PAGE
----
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News

Lithuania Says It Has Stopped Importing Gas From Russia

todayApril 2, 2022

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BERLIN — Lithuania has stopped importing natural gas from Russia as of April and will be able to rely instead on deliveries from other countries to meet its energy needs, the country’s president announced on Saturday, saying the move was an example for other European Union members.

Before Russia’s invasion of Ukraine, the E.U. had been looking for ways to reduce its dependency on Russian fossil fuels, including coal and oil, but especially gas. Nearly 40 percent of the bloc’s total natural gas came from Russia. But since Moscow ordered tanks into Ukraine on Feb. 24, member states have been more actively seeking ways to cut their gas needs.

“If we can do it, the rest of Europe can do it too,” Gitanas Nauseda, Lithuania’s president, said on Twitter on Saturday.

While Lithuania is a tiny country with only 2.8 million people and an economy more reliant on trade than industry, it is the largest economy in the Baltic States and also a member of the eurozone. So while losing Lithuania as a customer is unlikely to significantly hurt Gazprom, Russia’s state-owned energy group, the move has geopolitical significance in setting a precedent for the E.U.

“I think it is a symbolic step by Lithuania, which has long tried to be in the vanguard of reducing and potentially eliminating its dependence on Russian gas,” said Katja Yafimava, a senior research fellow at the Oxford Institute for Energy Studies. She added that Germany, France and Italy could not easily make a similar move because they rely on much higher volumes of Russian gas and are bound to long-term contracts.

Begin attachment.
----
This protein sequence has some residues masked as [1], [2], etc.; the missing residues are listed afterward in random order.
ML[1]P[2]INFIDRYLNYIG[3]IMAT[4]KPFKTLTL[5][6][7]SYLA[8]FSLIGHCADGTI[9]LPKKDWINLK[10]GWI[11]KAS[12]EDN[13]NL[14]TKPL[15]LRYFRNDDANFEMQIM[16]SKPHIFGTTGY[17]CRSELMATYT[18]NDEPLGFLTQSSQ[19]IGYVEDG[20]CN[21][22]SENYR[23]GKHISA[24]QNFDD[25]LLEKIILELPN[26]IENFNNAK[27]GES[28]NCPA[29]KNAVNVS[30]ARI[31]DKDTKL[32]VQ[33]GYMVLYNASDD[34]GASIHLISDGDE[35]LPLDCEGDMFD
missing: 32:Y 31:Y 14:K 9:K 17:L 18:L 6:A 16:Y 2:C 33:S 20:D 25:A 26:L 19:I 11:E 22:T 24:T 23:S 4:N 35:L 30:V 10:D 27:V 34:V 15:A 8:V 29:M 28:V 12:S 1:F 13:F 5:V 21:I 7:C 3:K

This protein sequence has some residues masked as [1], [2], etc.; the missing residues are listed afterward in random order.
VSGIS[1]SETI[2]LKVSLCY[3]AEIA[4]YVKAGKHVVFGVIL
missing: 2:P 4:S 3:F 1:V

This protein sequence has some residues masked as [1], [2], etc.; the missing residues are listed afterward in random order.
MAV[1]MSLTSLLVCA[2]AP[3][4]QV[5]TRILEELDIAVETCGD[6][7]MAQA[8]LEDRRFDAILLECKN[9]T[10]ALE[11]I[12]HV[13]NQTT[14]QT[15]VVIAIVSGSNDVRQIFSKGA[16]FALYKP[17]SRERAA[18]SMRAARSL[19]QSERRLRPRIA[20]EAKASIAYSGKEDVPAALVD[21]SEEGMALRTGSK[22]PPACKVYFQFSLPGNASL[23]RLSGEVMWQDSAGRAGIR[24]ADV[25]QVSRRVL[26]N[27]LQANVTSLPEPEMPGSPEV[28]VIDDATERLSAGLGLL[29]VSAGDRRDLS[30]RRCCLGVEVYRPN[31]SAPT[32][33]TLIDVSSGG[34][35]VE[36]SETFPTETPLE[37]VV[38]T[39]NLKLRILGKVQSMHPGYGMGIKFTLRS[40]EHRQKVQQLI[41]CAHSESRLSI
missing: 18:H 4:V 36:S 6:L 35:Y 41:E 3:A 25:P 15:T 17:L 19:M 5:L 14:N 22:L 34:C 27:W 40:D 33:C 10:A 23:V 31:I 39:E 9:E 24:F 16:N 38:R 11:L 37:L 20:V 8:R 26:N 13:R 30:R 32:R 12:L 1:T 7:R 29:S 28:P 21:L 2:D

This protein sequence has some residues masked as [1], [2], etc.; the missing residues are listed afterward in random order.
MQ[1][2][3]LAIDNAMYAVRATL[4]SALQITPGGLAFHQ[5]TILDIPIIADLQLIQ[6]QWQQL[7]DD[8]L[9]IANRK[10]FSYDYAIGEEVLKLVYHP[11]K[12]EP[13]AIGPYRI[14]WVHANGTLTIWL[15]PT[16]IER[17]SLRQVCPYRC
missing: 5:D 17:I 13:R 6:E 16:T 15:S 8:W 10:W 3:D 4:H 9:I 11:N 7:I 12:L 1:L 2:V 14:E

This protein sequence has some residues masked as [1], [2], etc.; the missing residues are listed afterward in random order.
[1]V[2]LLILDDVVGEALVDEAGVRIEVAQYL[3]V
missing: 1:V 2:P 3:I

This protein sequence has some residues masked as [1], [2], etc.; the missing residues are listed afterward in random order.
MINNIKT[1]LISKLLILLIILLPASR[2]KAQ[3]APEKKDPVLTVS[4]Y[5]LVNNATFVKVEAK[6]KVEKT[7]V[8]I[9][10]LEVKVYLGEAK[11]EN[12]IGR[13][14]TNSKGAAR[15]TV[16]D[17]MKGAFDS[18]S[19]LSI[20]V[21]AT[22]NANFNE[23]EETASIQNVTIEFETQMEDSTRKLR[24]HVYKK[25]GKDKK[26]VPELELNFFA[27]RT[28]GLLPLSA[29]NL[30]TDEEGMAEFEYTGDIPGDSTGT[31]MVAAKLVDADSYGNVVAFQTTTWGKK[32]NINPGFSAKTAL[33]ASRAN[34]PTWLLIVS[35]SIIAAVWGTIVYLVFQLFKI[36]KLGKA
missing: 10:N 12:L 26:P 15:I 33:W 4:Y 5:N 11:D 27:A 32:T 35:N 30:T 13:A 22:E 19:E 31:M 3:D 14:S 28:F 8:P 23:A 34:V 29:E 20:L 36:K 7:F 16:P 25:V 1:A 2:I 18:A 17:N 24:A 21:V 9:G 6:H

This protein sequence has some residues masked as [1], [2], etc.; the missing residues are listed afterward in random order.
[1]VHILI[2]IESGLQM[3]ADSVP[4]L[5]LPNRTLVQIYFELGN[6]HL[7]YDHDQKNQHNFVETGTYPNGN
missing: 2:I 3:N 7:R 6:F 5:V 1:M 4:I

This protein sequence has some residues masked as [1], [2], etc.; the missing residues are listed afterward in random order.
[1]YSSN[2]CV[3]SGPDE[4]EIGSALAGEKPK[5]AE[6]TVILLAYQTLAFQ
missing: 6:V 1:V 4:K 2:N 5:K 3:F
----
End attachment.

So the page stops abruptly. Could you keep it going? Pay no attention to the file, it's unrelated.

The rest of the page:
Lithuania borders on the Russian territory of Kaliningrad and was once fully dependent on imports of Russian gas — a legacy of the country’s history as part of the former Soviet Union. But construction of a liquefied natural gas terminal in 2014 allowed it to begin moving away from dependence on Russia.

Last week, President Vladimir V. Putin threatened to cut off gas supplies to “unfriendly countries,” unless the countries started paying for the supplies in rubles. European leaders rejected the idea, but it remained unclear how the standoff might be resolved. Germany and Italy, especially, are heavily dependent on Russian gas, although Germany has recently secured partnerships with the United States and other energy-rich countries.

President Volodymyr Zelensky of Ukraine has called on E.U. countries to stop buying gas from Russia, going so far as to urge Qatar and other energy producers to increase their gas exports to Europe as part of a drive to reduce the continent’s reliance on Russian fossil fuels.

Earlier this year, Lithuania’s energy minister said the country was able to order enough deliveries of LNG to meet its energy needs. If necessary, it can also receive gas deliveries via a link with Latvia.

“We are the first E.U. country among Gazprom’s supply countries to gain independence from Russian gas supplies, and this is the result of a multiyear coherent energy policy and timely infrastructure decisions,” Dainius Kreivys, the country’s energy minister, said in a statement on Saturday.

Original story from https://www.nytimes.com

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